An integrated circuit comprises a semiconductor substrate, a conductive pattern, defining a plurality of fractal elements of a generally + shaped geometry of different dimensions, disposed on said semiconductor substrate. The integrated circuit may further comprise a receiver circuit, coupled to the conductive pattern and configured to receive a signal from the conductive pattern. The integrated circuit may also further comprise a transmit circuit, coupled to the conductive pattern and configured to transmit a signal to the conductive pattern.
FIG. 1 is an exemplary illustration of a hearing aid device.
FIG. 2 is an illustration of a fractal antenna structure, referred to herein as a Pollard antenna structure.
FIG. 3 is a magnified illustration of the Pollard antenna of FIG. 1.
FIG. 4 is an illustration of an alternative Pollard antenna structure.
FIG. 5 is an exemplary schematic diagram of a signal transmission circuit.
FIG. 6 is an exemplary illustration of a signal transmission circuit disposed on a substrate for a fractal antenna.
FIG. 7 is a substrate layer diagram, corresponding to the signal transmission circuit illustrated in FIG. 6.
FIG. 8 is more detailed illustration of one embodiment of a capacitor for incorporation in the signal transmission circuit of FIG. 6.
FIG. 9 is a more detailed illustration of one embodiment of a signal transmission line for incorporation in the signal transmission circuit of FIG. 6.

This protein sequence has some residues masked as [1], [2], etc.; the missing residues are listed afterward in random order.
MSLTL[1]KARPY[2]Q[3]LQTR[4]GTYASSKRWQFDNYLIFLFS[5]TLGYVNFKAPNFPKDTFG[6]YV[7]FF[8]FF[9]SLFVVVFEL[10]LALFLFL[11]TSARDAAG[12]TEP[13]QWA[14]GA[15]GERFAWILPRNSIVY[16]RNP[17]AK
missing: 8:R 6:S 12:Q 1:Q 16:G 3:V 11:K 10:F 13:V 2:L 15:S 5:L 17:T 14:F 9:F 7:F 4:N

Embodiments of the invention will now be described with reference to the accompanying Figures, wherein like numerals refer to like elements throughout. The terminology used in the description presented herein is not intended to be interpreted in any limited or restrictive manner, simply because it is being utilized in conjunction with a detailed description of certain specific embodiments of the invention. Furthermore, embodiments of the invention may include several novel features, no single one of which is solely responsible for its desirable attributes or which is essential to practicing the inventions herein described.
 Wireless data transmissions typically include the use of signal transmission antennas, which can vary in size and shape depending on the application. An arbitrary reduction in the size of a conventional antenna can result in a large reactance and degradation in the performance of the antenna. A small sized loop antenna, or short dipole, requires significant space due to its performance dependence upon the physical area of the antenna. Therefore, due to the small size of hearing aids, the use of conventional signal transmission antennas does not readily apply.